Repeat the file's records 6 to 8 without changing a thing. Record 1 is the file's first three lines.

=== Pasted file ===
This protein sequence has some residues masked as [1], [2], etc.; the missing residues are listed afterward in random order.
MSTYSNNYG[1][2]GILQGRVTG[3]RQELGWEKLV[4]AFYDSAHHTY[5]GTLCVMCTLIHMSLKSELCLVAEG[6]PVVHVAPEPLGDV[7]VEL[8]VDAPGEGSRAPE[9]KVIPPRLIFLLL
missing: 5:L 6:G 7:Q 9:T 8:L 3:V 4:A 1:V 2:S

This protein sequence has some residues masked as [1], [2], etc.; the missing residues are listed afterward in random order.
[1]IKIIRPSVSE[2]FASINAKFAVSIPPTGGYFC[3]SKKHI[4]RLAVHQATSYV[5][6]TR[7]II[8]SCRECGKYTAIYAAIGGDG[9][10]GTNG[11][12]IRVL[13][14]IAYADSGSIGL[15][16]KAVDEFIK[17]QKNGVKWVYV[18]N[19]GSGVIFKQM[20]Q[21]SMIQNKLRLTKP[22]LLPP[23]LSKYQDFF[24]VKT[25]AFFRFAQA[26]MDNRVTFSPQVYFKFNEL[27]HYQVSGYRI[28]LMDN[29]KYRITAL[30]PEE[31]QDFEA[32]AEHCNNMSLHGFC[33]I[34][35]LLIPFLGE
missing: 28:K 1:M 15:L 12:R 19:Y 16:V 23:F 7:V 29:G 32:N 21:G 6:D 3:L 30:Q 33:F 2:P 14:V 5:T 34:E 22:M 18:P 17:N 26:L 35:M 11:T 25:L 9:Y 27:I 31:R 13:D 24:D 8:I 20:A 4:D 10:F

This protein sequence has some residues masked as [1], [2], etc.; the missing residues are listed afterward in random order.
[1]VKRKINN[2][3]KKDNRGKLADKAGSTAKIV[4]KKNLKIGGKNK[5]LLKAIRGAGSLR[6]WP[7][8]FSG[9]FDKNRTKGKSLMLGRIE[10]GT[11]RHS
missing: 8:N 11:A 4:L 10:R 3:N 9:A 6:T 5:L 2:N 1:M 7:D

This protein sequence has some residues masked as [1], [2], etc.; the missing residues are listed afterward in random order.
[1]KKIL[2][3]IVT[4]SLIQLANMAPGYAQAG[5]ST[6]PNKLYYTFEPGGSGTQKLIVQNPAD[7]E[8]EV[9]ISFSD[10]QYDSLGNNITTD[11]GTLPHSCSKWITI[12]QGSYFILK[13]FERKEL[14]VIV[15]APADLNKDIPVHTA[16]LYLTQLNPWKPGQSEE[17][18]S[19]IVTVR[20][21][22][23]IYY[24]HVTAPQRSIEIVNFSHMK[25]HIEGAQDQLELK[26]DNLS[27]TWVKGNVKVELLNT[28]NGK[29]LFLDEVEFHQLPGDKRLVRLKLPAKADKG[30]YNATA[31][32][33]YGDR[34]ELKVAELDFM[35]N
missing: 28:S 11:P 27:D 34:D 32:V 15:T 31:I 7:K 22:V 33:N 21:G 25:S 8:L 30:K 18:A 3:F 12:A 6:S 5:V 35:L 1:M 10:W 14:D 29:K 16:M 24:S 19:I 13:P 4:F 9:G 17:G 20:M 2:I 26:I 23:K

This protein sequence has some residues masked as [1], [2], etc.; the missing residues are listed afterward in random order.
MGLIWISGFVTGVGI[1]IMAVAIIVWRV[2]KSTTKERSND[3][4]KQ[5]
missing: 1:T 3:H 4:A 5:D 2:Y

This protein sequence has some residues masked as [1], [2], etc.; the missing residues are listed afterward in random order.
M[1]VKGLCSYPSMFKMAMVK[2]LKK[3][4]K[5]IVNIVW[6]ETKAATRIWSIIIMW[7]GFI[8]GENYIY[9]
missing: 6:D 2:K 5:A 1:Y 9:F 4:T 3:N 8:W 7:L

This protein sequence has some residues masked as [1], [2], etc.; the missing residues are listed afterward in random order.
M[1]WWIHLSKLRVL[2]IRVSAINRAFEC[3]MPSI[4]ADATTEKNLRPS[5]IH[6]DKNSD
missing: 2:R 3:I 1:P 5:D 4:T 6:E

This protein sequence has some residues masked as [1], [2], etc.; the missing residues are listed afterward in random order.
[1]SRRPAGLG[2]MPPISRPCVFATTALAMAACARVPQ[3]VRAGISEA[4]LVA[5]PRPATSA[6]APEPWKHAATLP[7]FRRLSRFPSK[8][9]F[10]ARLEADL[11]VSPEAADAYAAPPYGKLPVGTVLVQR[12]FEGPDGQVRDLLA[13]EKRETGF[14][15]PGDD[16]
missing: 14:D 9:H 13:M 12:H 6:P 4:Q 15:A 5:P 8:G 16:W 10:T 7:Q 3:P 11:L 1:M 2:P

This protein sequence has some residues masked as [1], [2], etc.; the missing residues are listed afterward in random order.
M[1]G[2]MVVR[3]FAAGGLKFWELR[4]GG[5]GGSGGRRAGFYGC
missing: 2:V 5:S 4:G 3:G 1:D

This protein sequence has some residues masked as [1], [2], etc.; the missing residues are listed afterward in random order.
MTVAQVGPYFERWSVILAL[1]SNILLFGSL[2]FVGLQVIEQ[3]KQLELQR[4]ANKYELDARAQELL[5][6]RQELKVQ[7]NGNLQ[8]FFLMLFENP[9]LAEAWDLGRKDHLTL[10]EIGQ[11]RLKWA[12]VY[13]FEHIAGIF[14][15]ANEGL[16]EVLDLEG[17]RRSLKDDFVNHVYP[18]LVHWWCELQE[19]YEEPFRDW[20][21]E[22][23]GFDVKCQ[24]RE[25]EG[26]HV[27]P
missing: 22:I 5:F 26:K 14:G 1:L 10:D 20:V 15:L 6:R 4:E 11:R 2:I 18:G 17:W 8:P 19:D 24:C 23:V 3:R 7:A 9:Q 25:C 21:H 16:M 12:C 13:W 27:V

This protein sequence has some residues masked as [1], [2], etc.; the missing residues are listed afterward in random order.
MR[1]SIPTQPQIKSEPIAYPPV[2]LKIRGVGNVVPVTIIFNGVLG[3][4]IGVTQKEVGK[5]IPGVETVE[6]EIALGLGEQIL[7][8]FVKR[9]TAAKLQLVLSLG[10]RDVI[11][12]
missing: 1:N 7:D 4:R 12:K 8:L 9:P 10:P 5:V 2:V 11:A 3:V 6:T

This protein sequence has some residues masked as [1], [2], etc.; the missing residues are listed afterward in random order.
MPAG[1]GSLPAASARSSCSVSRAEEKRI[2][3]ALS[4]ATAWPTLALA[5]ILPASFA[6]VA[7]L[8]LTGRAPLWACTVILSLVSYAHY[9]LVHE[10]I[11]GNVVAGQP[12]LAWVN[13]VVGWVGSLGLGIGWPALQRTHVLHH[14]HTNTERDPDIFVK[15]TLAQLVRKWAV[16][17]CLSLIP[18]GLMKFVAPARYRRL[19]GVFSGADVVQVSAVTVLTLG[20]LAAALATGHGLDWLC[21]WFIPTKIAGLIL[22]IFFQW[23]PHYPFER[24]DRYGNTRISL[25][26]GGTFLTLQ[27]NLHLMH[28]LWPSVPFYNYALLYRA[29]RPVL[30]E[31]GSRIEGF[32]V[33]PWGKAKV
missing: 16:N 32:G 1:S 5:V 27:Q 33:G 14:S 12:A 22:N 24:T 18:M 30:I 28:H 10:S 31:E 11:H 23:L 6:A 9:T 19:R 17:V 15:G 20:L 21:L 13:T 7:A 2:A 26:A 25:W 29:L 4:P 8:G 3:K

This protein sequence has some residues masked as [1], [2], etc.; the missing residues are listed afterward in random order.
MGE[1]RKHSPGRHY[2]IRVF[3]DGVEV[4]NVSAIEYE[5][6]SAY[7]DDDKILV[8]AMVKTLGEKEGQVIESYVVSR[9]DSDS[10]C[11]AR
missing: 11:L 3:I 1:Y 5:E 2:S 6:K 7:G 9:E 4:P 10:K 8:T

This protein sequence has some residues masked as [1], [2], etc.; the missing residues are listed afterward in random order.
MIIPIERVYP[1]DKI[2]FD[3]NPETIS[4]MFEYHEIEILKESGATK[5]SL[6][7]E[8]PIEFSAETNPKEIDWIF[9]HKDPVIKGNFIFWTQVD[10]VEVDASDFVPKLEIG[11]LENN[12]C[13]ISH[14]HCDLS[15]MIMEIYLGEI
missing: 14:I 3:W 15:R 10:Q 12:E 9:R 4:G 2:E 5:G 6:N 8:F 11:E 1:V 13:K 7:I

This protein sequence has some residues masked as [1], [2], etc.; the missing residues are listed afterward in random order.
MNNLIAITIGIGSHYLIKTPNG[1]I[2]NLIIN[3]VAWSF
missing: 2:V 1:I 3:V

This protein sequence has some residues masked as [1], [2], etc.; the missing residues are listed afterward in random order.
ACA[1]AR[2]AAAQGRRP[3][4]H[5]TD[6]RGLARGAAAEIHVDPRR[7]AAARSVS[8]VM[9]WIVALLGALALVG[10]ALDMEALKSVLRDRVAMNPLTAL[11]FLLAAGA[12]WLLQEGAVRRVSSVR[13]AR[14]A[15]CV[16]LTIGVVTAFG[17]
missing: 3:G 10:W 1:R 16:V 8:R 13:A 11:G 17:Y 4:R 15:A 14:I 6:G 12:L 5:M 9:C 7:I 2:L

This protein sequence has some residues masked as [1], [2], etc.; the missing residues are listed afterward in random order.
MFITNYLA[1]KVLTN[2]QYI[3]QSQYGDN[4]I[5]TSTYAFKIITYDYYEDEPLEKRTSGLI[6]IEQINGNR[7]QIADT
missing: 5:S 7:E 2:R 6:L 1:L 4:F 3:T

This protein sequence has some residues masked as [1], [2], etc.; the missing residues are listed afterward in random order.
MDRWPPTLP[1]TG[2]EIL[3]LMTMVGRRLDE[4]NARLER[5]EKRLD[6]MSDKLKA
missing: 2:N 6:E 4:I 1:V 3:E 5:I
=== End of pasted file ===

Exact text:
This protein sequence has some residues masked as [1], [2], etc.; the missing residues are listed afterward in random order.
M[1]VKGLCSYPSMFKMAMVK[2]LKK[3][4]K[5]IVNIVW[6]ETKAATRIWSIIIMW[7]GFI[8]GENYIY[9]
missing: 6:D 2:K 5:A 1:Y 9:F 4:T 3:N 8:W 7:L

This protein sequence has some residues masked as [1], [2], etc.; the missing residues are listed afterward in random order.
M[1]WWIHLSKLRVL[2]IRVSAINRAFEC[3]MPSI[4]ADATTEKNLRPS[5]IH[6]DKNSD
missing: 2:R 3:I 1:P 5:D 4:T 6:E

This protein sequence has some residues masked as [1], [2], etc.; the missing residues are listed afterward in random order.
[1]SRRPAGLG[2]MPPISRPCVFATTALAMAACARVPQ[3]VRAGISEA[4]LVA[5]PRPATSA[6]APEPWKHAATLP[7]FRRLSRFPSK[8][9]F[10]ARLEADL[11]VSPEAADAYAAPPYGKLPVGTVLVQR[12]FEGPDGQVRDLLA[13]EKRETGF[14][15]PGDD[16]
missing: 14:D 9:H 13:M 12:H 6:P 4:Q 15:A 5:P 8:G 16:W 10:T 7:Q 3:P 11:L 1:M 2:P